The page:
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Wednesday, December 20, 2006

Banh Kem Dua (Vietnamese Coconut Flan)

Updated from the archives November 30, 2013:

This old recipe needed a much more appetizing photo, so I'm using the flan my youngest uncle's wife made and brought to my Thanksgiving dinner. I added bits of crushed ice on top, just like how my mom serves it.

Original commentary and recipe below the photo.

Happy Thanksgiving 8

Flan is a super-simple dessert that's very easy to make. There are only three ingredients, four if you want the coconut milk variation. And it's a good way to use up milk or eggs, whichever is closest to expiring.

Banh Kem Dua (Vietnamese Coconut Flan)

For about 10 ramekins but can be easily halved, you'll need:
1 13.5-oz can coconut milk
2 cups whole milk (Or 3 1/2 cups whole milk total if you want to omit the coconut milk.)
8 eggs
1 cup sugar for flan, plus 1/2 cup sugar for caramel

You should set out your ramekins first. The hardest part is getting the sugar to caramelize. In a saucepan, add 1/2 cup sugar and 1/3 cup water. Start the heat on medium-low so that sugar is evenly dissolved. Then turn the heat up to medium-high. Watch this closely because you don't want the mixture to burn. The sugar should start boiling and thickening. Once it becomes a frothy mixture like the picture below, immediately take the pan off the stove and pour into the ramekins. If this step is too confusing for you, follow my directions for How to Make Nuoc Mau (Vietnamese Caramel Sauce).

Banh Kem Dua (Vietnamese Coconut Flan) 2

I really do mean immediate. The caramel is basically burnt sugar and will start hardening the minute it's off the stove. Pour into the bottoms of the ramekins. Set the ramekins into another pan that has been lined with paper towels. The paper towels serve to stabilize the ramekins. Pour water into the outer pan and fill halfway. The water will serve to "steam" the flan in the oven.

In another pot on low heat, melt 1 cup sugar into the milk/coconut milk until sugar is dissolved. Taste and adjust sugar if necessary. This serves merely to melt the sugar evenly so the mixture should be lukewarm. Beat 8 eggs into the milk/sugar mixture.

Banh Kem Dua (Vietnamese Coconut Flan) 3

Then, using a strainer, pour the mixture into the ramekins. This will remove any bigger eggy chunks and leave a smooth consistency. That's it.

Put the pan of ramekins into the oven for about half an hour at 325 degrees. The flan will be done when a knife inserted into the center comes out clean. You can also shake the ramekin to see if the custard has set. If it still seems too liquid, then it's not ready and you need to bake it longer.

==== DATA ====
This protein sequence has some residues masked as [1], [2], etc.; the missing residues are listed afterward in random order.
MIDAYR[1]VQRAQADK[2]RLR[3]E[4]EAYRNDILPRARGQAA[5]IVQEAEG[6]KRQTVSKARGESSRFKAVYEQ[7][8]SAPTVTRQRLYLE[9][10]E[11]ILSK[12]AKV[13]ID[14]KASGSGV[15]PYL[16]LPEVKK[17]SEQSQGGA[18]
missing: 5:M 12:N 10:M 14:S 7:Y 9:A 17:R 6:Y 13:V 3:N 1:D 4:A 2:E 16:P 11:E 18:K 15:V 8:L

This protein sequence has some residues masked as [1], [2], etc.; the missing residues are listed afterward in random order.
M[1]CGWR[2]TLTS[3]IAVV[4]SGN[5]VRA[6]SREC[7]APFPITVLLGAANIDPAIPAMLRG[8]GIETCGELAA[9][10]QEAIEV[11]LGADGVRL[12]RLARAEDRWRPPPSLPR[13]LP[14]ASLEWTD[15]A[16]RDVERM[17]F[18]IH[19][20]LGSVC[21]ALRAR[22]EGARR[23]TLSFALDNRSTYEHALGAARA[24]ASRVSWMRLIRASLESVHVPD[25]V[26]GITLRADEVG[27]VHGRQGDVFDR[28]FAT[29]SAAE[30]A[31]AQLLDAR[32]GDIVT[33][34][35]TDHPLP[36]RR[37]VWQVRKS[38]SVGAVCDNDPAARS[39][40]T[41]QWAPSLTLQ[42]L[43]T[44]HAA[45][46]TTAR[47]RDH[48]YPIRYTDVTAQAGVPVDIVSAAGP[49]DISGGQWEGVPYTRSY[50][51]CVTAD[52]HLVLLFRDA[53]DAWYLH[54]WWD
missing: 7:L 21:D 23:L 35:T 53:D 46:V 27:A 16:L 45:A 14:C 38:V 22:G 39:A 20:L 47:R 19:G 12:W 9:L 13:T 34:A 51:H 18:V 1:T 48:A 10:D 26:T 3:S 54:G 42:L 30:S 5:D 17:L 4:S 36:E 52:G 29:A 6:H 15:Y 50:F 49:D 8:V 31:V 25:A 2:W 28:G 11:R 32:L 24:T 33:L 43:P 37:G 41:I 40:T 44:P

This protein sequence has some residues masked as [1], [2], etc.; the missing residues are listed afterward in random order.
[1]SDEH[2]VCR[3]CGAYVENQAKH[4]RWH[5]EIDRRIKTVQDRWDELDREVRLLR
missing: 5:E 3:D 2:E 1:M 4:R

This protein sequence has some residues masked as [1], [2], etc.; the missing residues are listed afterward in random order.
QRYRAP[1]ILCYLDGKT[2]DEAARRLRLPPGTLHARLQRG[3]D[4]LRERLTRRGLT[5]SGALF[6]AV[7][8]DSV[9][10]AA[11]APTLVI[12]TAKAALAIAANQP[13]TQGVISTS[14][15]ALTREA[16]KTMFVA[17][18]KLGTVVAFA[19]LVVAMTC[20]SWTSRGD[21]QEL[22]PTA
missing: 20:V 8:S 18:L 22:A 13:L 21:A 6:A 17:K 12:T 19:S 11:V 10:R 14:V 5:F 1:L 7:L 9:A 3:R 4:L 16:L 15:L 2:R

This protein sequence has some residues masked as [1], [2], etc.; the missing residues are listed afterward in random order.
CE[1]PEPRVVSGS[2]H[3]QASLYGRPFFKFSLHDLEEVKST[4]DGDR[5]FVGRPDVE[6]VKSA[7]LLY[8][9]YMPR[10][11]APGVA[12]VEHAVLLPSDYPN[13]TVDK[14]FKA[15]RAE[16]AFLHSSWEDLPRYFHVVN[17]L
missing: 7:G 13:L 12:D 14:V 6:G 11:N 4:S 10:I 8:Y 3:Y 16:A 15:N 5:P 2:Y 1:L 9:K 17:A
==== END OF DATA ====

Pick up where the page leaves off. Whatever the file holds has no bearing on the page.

Banh Kem Dua (Vietnamese Coconut Flan) 4

Allow the flan to cool down, then refrigerate before serving.

If you don't want to cook flan in the oven, you can also steam it. No paper towels or second pan necessary if you're steaming your flan. Just put it on the steamer tray. Test for doneness after half an hour. Refrigerate.

Banh Kem Dua (Vietnamese Coconut Flan) 5

To serve, slide a knife around the outside edges of the flan to loosen it from the ramekin. Put a plate over the top. Flip. The caramel now becomes the top.

My mom used to serve this with crushed ice on top and around the flan.

And here's the original photo from 2006. Not horrible, but the new photo is way more appetizing, isn't it?

Banh Kem Dua (Vietnamese Coconut Flan) 1



  1. easy recipe I got to try this...


  2. Hi WC - Very nice recipe, and so simple. I enjoy the step-by-step flip card style photos!

  3. I have now forgiven you for the Scottish kilt photo that so scarred my fragile little mind.

    - Chubbypanda

  4. Hi Bill,

    Have you tried it yet? How'd it turn out?

    Hey Kirk,

    The photo layout was purely unintentional. But I'm glad you liked it. :)

    Well, every woman I show the photo to loves it. ;)

  5. it sure looks light and fluffy. i like light and fluffy flan.

  6. Try it with egg yolks only - it creates a smoother, denser and richer flan. :)

  7. Weyn,
    Yup. Thanks. But Vietnamese flan is not as dense as some other styles. This version is still plenty smooth and rich.

  8. Vietnamese flan is the best! It's light and airy. It's hard to eat Mexican flan because of its richness and density. Have you made the Vietnamese coffee version? It's sooo GOOD!

  9. Jane,
    I haven't done coffee yet, but that sounds great. I've been meaning to re-do this recipe and haven't even had time to do that!

  10. WC,
    I love the flan recipe, it IS easy, I just have never tried coconut. My go-to coconut dessert is pot de creme de noix de coco (a small, very rich and dense treat) and coconut ice cream (mine is just coconut milk and condensed milk!). I will try this next time my chickens have been working too hard...

  11. Tammy,
    Oooh, that sounds delish! Both of those sound delish!


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